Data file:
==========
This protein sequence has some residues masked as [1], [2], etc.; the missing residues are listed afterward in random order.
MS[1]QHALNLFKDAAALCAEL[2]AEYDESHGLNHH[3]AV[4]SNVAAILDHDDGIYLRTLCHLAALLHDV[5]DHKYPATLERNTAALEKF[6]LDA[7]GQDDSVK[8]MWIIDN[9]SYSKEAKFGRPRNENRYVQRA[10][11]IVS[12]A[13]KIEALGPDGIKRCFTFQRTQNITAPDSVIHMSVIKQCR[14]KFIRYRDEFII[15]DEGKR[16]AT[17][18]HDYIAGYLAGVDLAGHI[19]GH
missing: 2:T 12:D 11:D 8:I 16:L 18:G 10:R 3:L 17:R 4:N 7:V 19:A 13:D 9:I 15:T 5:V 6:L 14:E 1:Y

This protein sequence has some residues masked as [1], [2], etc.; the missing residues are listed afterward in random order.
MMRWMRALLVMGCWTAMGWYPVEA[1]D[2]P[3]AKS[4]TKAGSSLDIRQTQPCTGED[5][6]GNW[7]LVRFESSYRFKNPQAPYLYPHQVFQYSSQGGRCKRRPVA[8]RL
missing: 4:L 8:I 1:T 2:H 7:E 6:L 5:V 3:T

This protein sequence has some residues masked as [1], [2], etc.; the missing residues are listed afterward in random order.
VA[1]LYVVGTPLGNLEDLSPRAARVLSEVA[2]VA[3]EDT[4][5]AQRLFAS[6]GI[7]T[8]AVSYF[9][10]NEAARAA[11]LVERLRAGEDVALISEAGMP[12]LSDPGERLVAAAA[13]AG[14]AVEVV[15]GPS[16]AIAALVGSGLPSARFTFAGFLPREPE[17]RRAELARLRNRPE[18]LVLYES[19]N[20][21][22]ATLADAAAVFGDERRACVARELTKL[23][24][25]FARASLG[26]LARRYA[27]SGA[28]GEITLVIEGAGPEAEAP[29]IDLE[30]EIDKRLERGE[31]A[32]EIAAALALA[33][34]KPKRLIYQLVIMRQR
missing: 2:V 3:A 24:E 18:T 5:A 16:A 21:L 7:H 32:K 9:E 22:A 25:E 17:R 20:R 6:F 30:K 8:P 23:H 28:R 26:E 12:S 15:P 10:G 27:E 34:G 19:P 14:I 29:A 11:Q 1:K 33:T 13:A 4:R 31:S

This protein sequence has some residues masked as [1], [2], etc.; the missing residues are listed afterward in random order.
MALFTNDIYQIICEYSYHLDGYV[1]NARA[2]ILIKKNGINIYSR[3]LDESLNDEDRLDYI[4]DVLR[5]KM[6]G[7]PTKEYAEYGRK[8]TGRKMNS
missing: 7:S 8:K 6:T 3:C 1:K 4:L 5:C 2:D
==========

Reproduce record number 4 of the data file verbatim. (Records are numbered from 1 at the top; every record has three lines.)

This protein sequence has some residues masked as [1], [2], etc.; the missing residues are listed afterward in random order.
MALFTNDIYQIICEYSYHLDGYV[1]NARA[2]ILIKKNGINIYSR[3]LDESLNDEDRLDYI[4]DVLR[5]KM[6]G[7]PTKEYAEYGRK[8]TGRKMNS
missing: 7:S 8:K 6:T 3:C 1:K 4:L 5:C 2:D